It was my second week of university and I was walking back to my dorm when I got a text from my dad. You have to come home for your grandmother’s birthday this weekend. I objected, of course. I had training for my new campus job and couldn’t possibly go home. Besides, I had seen my parents the week before when they drove down and surprised me for my 18th birthday. It was a nice gesture. I had only been at school a couple days and friends were still few and far between. I called my dad to explain that while I loved my grandmother, she probably wouldn’t care either way if I was there. She had plenty of other grandchildren who weren’t at university hours away. And how was I supposed to tell my new supervisor I had to miss training for a birthday party? My dad told me to tell them it was a family emergency. Again, I objected — why would I lie about an emergency? Grandma really wouldn’t care that much. If you come home, I have proof of a family emergency.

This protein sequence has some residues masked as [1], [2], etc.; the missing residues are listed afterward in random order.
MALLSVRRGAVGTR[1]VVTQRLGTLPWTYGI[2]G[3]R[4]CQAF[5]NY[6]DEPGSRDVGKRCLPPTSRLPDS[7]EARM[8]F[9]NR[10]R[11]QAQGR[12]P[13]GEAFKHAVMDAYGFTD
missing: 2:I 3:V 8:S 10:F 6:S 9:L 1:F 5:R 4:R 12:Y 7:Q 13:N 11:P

What do you mean? What’s going on? I had stopped walking in the middle of the sidewalk. It was a beautiful night. A cool summer night with a clear sky. I could hear my mom in the background. She took the phone from my dad, she was sobbing. Your brother’s dead. We didn’t want to tell you over the phone. We want to see you. I sat down, took out my laptop and Skyped my parents. He was shot by the police in Georgia. It’s too dark — we can’t see your face. You have to come home for the funeral. Where are you? Why can’t we see you?
He was 22 when he died. After leaving home he started living out of his car when it broke down in Georgia. He began frequenting a fast food restaurant to get free samples and use the bathroom. The store manager got annoyed and called the police.